By Chandeepa Wettasinghe
Local rubber prices remain significantly higher than the steadily decreasing global prices, due to recent adverse weather and healthy local demand.
According to Bloomberg, global prices have dropped to the lowest ever since 2009 due to oversupply from Thailand and Malaysia; the two largest suppliers, while a significant drop of consumption in China has also contributed to the predicament.
Forbes & Walker Commodity Brokers (Pvt) Ltd. Director Damitha Perera said that future rubber prices, both locally
and globally are hard to determine.
“It’s difficult to predict since the weather plays a serious role. The global prices will be determined by the weather in Thailand and Malaysia for the next two months,” he said.
The Thai government imposed a hold on trading its rubber stockpiles, and the Indonesian government also asked discouraged its farmers to sell rubber, while the ASEAN countries consider taking collective action in banning rubber exports. Perera expressed that such stockpiles would have to be released eventually and would not make much difference in the flooded market.
Rubber in the Singapore Exchange had been trading at around US $ 1,500 (Rs. 198,000) a tonne while in the Tokyo Commodity Exchange, rubber futures fetched $1604 (Rs. 211,728) a tonne last week.
However, local prices for Ribbed Smoked Sheets 1 (RSS 1) at today’s auction at the Ceylon Chamber of Commerce averaged at Rs. 295,000 a tonne, up from Rs. 270,000 a tonne from end of September; RSS 2 up to Rs. 275,000 from Rs. 264,000, while the premier Latex Crepe 1x fell marginally from Rs. 300,000 to Rs. 295,000.
“The prices are being held up artificially, but it won’t go down, due to the recent weather,” Colombo Rubber Traders Association Chairman M. S. Rahim told Mirror Business.
He said that domestic consumption has been constant, and the lack of rubber production due to the recent wet weather has created
“There has been almost no rubber production this week, and none today. I’ve even had small players coming to be asking whether I’ve got rubber,” Rahim claimed.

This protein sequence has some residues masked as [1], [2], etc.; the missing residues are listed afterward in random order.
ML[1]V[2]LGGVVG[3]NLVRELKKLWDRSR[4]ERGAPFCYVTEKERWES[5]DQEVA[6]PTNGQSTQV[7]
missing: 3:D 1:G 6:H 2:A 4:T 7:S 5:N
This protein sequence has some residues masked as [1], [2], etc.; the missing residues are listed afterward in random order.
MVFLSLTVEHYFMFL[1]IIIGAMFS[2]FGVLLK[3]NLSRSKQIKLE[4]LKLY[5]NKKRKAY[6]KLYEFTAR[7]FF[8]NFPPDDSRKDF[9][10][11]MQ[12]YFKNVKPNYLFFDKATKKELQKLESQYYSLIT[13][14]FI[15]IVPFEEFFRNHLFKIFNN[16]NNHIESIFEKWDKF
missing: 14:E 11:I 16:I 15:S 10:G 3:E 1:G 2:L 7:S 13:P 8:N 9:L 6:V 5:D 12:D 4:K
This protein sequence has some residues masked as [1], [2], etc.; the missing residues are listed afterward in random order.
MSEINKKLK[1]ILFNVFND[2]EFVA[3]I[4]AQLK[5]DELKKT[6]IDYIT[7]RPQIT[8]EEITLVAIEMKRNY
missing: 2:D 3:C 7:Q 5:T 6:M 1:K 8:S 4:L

He said that international companies which had been operating in Sri Lanka for decades to benefit from cheap labour and rubber will, in the not too distant future, leave for the much more desirable Bangladesh and Vietnam.
He also stated that some companies have been importing rubber from Vietnam for cheaper prices due to no supply, but said rubber producers shouldn’t worry, due to huge delays in importing and non-existence of lines of credit.
Industry sources confirmed that rubber stocks were imported to the country at an average price of Rs. 220,000 a tonne.
The government meanwhile, plans to expand the local industry by 200 per cent in the next 10 years to US$ 3 billion, however, Rahim said that the government has completely ignored it.
“Officials talk of planting Papayas and Mangoes for exports in coconut lands without researching soil feasibility, but rubber exports have a Rs.15 cess for a kilogram which hasn’t been used at all. The rubber industry, like the tea industry hasn’t asked anything from the government for the past 90 years. They’ve ignored us,” he said.
In 2013, Sri Lanka exported US$ 72 million of natural rubber and another $887 million of rubber finished products for a total of $ 960 million, which was a 100 per cent increase compared to 2009, but growth seems negligible given today’s predicament.